So much for the so-called grey pound. Baby boomers may have money but no-one seems to want it, but that is to be expected because once you reach 65 in our society you become invisible anyway.
ON Tuesday, the Daily Mirror had as half of its front page a headline claiming that the effort to bring back holidaymakers stranded by the Monarch Airlines collapse was the biggest rescue effort since Dunkirk. If ever there was an ill-informed, crass and plainly ignorant piece of journalism this was it.
How in the name of hell, which Dunkirk was, can anyone compare tanned tourists lying on a Spanish beach probably hoping to be stranded for a few days more with tens of thousands of our defeated, battle weary, exhausted, starving and above all frightened troops lining up to be bombed and strafed by the Luftwaffe and shelled by artillery on the beaches, not knowing which would come first, rescue, capture or death.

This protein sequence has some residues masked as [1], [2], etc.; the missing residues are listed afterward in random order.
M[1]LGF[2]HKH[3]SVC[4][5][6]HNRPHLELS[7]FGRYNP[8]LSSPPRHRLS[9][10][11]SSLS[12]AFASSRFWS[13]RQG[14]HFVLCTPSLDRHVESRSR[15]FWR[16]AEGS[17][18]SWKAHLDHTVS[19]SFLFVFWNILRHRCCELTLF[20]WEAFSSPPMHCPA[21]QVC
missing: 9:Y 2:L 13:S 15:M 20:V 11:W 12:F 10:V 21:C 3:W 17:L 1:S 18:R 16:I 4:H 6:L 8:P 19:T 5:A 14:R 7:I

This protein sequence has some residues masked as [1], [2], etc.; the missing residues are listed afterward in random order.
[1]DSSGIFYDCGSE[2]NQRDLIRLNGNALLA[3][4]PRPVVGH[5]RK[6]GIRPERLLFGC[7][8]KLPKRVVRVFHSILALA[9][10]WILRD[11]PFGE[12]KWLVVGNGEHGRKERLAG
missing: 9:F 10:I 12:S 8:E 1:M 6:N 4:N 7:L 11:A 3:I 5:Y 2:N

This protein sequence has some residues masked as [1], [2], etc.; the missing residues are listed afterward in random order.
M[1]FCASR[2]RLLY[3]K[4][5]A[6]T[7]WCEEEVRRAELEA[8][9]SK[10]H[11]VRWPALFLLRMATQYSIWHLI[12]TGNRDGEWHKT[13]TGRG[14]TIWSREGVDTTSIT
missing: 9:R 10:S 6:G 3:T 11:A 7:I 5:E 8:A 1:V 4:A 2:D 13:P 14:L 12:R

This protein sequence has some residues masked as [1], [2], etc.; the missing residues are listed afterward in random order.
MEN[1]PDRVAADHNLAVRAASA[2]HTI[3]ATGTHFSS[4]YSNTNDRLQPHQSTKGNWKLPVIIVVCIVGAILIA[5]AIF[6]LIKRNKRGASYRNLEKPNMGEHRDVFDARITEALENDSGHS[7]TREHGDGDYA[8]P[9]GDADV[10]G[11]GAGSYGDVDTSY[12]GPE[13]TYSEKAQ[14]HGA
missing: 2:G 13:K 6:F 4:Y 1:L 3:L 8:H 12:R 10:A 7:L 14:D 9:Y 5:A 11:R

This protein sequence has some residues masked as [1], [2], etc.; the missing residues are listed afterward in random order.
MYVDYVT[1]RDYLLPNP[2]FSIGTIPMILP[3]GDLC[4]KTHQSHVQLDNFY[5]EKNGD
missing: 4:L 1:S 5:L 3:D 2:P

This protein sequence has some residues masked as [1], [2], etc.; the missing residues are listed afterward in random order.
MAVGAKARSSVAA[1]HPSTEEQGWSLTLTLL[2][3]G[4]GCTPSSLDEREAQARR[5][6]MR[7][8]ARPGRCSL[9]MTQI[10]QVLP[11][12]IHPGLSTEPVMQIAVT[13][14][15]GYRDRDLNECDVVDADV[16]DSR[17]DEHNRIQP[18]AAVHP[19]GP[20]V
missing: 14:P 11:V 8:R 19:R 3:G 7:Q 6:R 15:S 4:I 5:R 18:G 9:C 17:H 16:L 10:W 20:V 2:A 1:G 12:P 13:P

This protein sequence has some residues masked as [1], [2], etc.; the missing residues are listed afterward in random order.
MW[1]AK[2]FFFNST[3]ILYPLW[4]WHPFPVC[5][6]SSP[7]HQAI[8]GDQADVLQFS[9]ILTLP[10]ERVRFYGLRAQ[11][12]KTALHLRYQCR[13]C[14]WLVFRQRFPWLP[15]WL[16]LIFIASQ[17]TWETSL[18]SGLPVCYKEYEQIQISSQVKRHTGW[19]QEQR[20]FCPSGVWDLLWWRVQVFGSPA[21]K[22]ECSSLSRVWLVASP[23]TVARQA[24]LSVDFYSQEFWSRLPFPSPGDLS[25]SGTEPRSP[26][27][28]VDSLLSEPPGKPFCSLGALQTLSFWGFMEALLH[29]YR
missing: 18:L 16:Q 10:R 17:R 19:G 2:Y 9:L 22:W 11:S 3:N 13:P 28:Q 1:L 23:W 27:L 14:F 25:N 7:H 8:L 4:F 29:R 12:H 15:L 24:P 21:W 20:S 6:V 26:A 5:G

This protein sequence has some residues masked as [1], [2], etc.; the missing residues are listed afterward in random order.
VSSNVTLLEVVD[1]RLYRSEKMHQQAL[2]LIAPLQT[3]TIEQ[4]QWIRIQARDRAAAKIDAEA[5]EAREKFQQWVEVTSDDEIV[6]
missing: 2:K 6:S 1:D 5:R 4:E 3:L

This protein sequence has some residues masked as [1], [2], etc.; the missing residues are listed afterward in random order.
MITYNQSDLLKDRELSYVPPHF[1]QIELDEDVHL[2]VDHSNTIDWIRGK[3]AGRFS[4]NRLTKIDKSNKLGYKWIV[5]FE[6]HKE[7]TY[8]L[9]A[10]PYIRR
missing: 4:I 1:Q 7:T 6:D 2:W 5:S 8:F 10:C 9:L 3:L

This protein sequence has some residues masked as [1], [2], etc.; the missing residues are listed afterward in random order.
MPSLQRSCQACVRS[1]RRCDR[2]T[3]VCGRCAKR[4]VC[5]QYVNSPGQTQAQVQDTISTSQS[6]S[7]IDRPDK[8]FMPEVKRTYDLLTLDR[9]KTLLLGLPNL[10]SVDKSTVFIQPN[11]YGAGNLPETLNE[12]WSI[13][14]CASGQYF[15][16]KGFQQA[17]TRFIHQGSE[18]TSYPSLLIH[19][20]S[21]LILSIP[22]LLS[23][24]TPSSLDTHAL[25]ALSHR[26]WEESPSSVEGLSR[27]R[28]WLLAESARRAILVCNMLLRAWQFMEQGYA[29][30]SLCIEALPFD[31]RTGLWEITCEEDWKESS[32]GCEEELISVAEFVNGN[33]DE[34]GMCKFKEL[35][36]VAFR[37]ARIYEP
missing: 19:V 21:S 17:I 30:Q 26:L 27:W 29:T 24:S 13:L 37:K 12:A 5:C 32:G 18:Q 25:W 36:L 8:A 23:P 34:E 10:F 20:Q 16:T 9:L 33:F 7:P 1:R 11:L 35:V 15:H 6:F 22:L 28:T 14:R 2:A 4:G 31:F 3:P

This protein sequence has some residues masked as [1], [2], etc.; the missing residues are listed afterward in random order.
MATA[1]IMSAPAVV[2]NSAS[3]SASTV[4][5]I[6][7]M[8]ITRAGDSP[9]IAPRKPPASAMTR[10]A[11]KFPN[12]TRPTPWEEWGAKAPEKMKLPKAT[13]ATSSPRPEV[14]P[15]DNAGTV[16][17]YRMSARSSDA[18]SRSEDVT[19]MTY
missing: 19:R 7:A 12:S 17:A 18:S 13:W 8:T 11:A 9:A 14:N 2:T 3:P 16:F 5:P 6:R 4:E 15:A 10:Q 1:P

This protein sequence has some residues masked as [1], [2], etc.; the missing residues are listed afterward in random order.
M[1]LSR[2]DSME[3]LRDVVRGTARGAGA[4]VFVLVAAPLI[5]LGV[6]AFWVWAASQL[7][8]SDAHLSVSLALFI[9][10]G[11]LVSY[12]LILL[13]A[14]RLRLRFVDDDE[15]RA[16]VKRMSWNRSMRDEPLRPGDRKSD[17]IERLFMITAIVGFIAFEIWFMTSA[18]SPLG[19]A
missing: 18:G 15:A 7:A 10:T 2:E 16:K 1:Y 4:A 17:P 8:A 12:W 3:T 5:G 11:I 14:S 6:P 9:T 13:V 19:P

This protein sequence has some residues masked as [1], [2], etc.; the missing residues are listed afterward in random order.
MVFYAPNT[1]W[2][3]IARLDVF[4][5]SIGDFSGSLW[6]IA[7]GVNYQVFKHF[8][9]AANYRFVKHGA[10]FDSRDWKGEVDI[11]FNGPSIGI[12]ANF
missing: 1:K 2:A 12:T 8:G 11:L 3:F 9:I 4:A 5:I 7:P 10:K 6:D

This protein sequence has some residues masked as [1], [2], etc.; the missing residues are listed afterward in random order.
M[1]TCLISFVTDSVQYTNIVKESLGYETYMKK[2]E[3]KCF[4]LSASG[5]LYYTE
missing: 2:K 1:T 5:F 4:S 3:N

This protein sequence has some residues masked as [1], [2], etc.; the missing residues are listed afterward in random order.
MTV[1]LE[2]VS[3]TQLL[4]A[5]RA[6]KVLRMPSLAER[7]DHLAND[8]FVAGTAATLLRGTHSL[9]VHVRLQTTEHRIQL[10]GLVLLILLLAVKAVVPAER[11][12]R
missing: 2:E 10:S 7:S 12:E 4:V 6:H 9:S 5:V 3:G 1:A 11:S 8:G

If anyone has struggled to comprehend this column’s criticism of the clear lack of knowledge constantly on display in our national media then perhaps this example of a totally inappropriate historical comparison resulting from ignorance might help clarify the point.
Such ignorance is inexcusable and shows total insensitivity and disrespect for those who experienced the hell of Dunkirk, whether as a trapped soldier or a rescuer come from the sea. To compare the two is an insult to all concerned and a misuse of history just to write a stupid headline.
If anyone has not seen the film Dunkirk released a few months ago I commend it. It is not an easy watch but should be recommended viewing in schools and compulsory in all newspaper and TV newsrooms.